Published

Vaccines are rolling out with increasing speed, but we’ll also need effective treatments, because new coronavirus cases will be a worldwide reality for years to come. Enter Jacob Glanville, a maverick San Francisco immunologist who believes he’s found an unparalleled path to healing.

With a résumé full of wins at kayaking's most prestigious competitions and historic first descents of the planet's deadliest whitewater, Nouria Newman is considered one of the greatest paddlers around. So why can't she turn her passion into a sustainable career?

Because remote, untracked snow is worth the effort

Since 2000, Tim Friede, a truck mechanic from Wisconsin, has endured some 200 snakebites and 700 injections of lethal snake venom—all part of a masochistic quest to immunize his body and offer his blood to scientists seeking a universal antivenom. For nearly two decades, few took him seriously. Then a gifted young immunologist stumbled upon Friede on YouTube—and became convinced that he was the key to conquering snakebites forever.

Inside the most destructive fire in American history—and why the West's cities and towns will keep on burning

One of the worst tragedies in the history of firefighting prompted little change to a culture that regularly puts young lives at risk. A few seasoned veterans are working to fix that.

Because boot-packing takes too long

Fire has always been a part of the landscape. The mistake we made was trying to stop it—something Florida never did.

When Kyle Dickman set out on a month-long road trip with his wife and infant son last spring, he was fueled by a carefree sense of adventure that had defined his entire life. Then he got bit by a venomous snake in a remote area of Yosemite National Park, and the harrowing event changed everything.

New Mexico's Bandelier National Monument holds clues to what may happen to forests affected by massive fires

Breaking down the numbers behind the catastrophic California fires

It's destructive, beautiful, and critical for our ecosystem

Trump's executive orders don't have environmental lawyers particularly worried—but that could change depending on how the D.C. Circuit Court of Appeals rules on a handful of cases

As the Category Four storm threatened landfall last week, dozens of Urban Search and Rescue teams were deploying from around the country, mobilizing at lightning speed to save residents from the wreckage. Our man embedded with one of these elite squads—and soon learned the logistical nightmare involved with disaster aid on a massive scale.

You don’t need no stinkin’ chairlifts

Team Rubicon began in 2010 with a unique dual mission: providing disaster relief and giving struggling American veterans a vital sense of purpose. The program has a reputation for ignoring best practices and obliterating red tape, and it has already disrupted the aid industry. Now founder Jake Wood wants to take on the Red Cross.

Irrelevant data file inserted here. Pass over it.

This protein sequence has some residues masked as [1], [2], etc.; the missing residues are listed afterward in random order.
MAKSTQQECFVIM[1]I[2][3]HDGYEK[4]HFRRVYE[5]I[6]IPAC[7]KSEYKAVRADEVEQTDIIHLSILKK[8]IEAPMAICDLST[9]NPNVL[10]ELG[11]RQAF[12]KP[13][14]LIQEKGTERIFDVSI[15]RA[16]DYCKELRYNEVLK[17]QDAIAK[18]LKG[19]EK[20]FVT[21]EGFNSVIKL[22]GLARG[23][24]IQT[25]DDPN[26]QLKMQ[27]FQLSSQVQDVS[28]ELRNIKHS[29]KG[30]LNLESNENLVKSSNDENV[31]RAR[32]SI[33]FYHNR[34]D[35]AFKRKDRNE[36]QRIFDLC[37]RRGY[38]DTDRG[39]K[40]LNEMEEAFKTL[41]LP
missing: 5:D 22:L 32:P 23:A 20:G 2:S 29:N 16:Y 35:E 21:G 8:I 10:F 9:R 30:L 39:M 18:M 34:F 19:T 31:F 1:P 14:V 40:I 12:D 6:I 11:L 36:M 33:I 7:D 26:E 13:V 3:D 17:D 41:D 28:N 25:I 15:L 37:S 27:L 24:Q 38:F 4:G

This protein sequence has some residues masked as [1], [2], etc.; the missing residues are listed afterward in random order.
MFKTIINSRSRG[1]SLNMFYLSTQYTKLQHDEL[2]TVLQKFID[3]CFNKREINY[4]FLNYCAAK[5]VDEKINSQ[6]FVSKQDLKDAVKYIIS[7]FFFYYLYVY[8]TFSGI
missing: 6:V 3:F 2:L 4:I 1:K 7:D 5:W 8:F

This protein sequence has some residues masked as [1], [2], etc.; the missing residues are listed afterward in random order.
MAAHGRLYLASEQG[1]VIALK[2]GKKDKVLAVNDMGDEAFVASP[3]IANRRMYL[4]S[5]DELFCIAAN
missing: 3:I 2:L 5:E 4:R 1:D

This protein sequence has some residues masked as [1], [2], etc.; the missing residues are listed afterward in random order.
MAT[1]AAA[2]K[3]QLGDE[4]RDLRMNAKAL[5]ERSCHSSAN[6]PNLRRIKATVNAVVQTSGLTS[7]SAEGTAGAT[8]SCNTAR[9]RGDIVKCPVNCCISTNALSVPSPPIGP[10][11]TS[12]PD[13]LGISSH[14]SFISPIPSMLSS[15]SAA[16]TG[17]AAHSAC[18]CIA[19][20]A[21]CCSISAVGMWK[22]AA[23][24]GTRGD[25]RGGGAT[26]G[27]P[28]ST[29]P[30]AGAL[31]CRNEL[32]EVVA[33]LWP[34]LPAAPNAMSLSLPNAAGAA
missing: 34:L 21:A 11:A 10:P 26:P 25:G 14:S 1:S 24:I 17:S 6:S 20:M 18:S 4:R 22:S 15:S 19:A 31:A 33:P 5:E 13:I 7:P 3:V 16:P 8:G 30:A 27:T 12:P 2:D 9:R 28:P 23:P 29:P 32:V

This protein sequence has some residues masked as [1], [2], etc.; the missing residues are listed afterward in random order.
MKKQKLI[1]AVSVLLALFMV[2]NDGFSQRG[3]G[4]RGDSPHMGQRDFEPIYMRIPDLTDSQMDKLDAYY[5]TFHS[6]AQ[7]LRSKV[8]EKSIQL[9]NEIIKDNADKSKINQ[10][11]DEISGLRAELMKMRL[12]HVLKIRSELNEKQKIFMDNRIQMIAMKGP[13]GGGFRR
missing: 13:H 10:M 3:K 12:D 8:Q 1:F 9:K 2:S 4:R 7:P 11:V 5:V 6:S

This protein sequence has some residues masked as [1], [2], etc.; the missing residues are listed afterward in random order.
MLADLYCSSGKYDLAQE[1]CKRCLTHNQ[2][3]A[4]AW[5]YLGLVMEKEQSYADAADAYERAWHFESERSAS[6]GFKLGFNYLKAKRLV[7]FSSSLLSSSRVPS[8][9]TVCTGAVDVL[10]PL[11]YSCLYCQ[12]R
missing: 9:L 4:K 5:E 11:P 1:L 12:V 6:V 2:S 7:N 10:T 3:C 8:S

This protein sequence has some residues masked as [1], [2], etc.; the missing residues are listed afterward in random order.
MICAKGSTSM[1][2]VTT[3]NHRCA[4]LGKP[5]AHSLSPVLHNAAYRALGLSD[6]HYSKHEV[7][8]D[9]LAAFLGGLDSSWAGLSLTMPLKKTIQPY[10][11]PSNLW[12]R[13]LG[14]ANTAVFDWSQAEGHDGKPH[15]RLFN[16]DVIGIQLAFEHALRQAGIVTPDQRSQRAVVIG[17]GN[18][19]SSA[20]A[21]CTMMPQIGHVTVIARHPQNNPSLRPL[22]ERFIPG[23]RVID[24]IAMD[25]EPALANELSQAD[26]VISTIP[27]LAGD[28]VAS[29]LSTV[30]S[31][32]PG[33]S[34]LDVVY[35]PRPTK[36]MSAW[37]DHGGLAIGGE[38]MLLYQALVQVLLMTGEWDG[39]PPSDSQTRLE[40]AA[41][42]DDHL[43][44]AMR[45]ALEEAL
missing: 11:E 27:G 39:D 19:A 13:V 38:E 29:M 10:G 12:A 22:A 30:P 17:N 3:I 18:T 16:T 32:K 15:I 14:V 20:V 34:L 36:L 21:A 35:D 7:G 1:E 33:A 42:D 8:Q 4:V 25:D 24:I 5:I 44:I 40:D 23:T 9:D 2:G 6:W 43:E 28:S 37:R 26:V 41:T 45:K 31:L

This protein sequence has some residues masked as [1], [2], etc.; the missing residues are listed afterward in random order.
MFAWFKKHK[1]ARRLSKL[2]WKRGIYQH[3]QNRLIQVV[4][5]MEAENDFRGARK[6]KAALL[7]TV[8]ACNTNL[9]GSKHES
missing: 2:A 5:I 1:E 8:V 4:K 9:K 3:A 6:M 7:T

Easier climbing equals more downhill

Teva sandal: A water shoe that came to define a generation of river athletes.

Tough-ass pants: A term for rugged work trousers that are particularly good at handling abuse.

Utility bike: A bicycle built for hauling children, gear, or grocery bags full of organic quinoa and local honey.

Snowboarding: A snowsports alternative to skiing.

Spork: An eating utensil that adds fork tines to a spoon and never fails to amuse its users.

SUP: Short for stand-up paddle-board, a stable floating platform that combines the cool of surfing with the practicality of a spin workout.

Tech binding: A lightweight binding system that transformed backcountry skiing and put telemarking on the path to obsolescence.

Suunto Vector: The original smartwatch.

A bindingless monoski invented in 1965.

A packable device producing fire for camp cooking.

A pioneering social-fitness app released in 2009.

Therm-a-Rest: The first mass-market inflatable sleeping pad.

Thule: A company founded by Swedish outdoorsman Erik Thulin, originally to make fishing gear.

Double Vacuum: A technology dating back to 1892 that suspends one container inside another, leaving a small amount of air between the two to insulate the inner contents from external temperature changes.

Caves, tepees, wall tents, those green canvas triangles that caused hypothermia in so many Boy Scouts—in one form or another, ideas borrowed from these flawed shelters appear in their modern descendents.

Vasque Sundowner: A svelte hiking boot that serves as a testament to how well-made products can endure despite evolving design trends.

Velcro: A two-piece fastening material that features hooks on one side and a swath of loops on the other.

Vibram: A vulcanized-rubber sole that revolutionized footwear.

Doug Tompkins: Businessman and crusading conservationist who cofounded the North Face and Esprit.

Tenth Mountain Division: An Army outfit specializing in mountain warfare, devised during World War II around the idea that it was easier to make troops out of skiers than skiers out of troops.

A former firefighter himself, former 'Outside' editor Kyle Dickman retells the story of the tragic 2013 Yarnell Hill Fire in Arizona in his new book.

Wildfire season is getting longer, scarier, and more dangerous. Here's what you need to know and how to prepare.

Clip sparks debate over response time

Officials have released a detail analysis of the deadly fire that killed 19 elite hotshots. Although much has been previously reported, the document offers a few revelations. Here’s what you need to know.

See the archive